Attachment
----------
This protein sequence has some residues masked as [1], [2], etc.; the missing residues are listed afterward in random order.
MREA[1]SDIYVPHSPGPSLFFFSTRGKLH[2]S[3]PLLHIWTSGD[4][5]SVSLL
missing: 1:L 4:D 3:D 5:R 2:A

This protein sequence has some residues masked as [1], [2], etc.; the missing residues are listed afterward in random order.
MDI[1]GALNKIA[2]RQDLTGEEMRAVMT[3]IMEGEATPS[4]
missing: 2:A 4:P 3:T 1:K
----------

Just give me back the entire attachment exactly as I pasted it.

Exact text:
This protein sequence has some residues masked as [1], [2], etc.; the missing residues are listed afterward in random order.
MREA[1]SDIYVPHSPGPSLFFFSTRGKLH[2]S[3]PLLHIWTSGD[4][5]SVSLL
missing: 1:L 4:D 3:D 5:R 2:A

This protein sequence has some residues masked as [1], [2], etc.; the missing residues are listed afterward in random order.
MDI[1]GALNKIA[2]RQDLTGEEMRAVMT[3]IMEGEATPS[4]
missing: 2:A 4:P 3:T 1:K